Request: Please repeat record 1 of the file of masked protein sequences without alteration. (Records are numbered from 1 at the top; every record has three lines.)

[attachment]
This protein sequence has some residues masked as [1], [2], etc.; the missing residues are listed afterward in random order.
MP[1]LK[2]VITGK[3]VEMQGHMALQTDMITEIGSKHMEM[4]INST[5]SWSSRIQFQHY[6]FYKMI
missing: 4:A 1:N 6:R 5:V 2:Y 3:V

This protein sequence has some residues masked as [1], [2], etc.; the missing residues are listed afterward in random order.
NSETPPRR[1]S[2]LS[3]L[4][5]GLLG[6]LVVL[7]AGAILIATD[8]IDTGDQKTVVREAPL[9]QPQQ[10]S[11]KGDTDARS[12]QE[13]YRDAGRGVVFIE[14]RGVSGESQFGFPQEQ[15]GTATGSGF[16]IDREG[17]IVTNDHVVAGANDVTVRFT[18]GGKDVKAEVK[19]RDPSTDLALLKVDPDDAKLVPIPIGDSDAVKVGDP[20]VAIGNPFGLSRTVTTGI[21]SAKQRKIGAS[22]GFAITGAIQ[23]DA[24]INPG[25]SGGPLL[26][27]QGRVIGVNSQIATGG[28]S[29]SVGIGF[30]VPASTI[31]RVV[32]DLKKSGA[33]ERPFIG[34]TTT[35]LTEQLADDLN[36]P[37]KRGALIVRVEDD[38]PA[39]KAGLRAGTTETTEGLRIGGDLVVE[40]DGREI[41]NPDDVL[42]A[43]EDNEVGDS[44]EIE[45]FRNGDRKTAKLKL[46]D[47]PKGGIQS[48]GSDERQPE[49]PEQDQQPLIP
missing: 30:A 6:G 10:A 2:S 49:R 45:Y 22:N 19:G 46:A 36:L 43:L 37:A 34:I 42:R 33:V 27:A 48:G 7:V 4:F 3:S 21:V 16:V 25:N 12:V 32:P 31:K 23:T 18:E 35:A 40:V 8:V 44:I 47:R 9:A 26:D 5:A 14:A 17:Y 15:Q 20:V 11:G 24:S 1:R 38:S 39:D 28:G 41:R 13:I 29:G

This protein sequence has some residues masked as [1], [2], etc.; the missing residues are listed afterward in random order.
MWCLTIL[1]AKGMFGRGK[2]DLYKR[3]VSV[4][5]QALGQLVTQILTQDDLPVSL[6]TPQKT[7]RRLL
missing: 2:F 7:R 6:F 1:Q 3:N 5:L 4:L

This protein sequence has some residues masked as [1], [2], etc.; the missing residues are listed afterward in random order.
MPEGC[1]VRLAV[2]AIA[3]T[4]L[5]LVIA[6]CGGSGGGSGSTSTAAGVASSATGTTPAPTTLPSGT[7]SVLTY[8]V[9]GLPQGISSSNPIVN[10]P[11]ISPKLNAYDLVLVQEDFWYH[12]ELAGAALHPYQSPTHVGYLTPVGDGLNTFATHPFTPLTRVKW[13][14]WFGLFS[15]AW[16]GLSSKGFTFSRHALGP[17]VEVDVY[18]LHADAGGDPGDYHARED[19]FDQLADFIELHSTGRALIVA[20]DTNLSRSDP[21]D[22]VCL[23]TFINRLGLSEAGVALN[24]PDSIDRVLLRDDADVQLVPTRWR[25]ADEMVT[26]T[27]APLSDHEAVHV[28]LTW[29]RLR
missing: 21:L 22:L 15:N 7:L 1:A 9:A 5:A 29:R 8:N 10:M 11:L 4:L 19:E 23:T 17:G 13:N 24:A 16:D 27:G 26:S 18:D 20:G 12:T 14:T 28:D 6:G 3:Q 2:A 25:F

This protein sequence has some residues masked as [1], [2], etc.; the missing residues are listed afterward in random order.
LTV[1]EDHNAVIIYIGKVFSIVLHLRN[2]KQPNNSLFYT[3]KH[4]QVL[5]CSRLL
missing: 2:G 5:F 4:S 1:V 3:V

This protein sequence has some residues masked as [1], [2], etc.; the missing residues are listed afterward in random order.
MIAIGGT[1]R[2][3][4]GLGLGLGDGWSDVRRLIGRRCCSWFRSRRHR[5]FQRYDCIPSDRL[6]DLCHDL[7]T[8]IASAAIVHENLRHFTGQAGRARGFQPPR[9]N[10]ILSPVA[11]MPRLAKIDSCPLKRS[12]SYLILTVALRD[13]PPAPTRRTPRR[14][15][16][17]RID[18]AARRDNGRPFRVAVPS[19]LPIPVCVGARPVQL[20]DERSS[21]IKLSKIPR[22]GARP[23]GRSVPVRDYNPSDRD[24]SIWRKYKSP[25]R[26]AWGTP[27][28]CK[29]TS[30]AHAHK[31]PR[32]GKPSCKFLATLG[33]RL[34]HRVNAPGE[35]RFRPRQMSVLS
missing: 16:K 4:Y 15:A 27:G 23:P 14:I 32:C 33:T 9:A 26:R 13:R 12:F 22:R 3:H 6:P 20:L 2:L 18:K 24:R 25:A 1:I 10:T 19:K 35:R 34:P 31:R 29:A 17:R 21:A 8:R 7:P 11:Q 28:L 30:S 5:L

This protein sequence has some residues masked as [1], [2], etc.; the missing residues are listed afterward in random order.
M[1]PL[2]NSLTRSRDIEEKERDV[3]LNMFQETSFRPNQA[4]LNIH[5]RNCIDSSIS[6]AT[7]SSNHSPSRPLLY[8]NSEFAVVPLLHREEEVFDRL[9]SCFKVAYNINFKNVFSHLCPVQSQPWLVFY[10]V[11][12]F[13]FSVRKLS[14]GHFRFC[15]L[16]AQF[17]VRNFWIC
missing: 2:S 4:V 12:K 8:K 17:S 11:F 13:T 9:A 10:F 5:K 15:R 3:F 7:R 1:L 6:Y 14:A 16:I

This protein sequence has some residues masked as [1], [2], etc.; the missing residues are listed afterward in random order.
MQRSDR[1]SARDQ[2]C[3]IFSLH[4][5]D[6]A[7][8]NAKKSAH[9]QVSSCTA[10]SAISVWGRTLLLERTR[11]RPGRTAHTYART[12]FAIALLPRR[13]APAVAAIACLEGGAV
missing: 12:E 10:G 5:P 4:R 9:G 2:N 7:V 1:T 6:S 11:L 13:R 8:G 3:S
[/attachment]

This protein sequence has some residues masked as [1], [2], etc.; the missing residues are listed afterward in random order.
MP[1]LK[2]VITGK[3]VEMQGHMALQTDMITEIGSKHMEM[4]INST[5]SWSSRIQFQHY[6]FYKMI
missing: 4:A 1:N 6:R 5:V 2:Y 3:V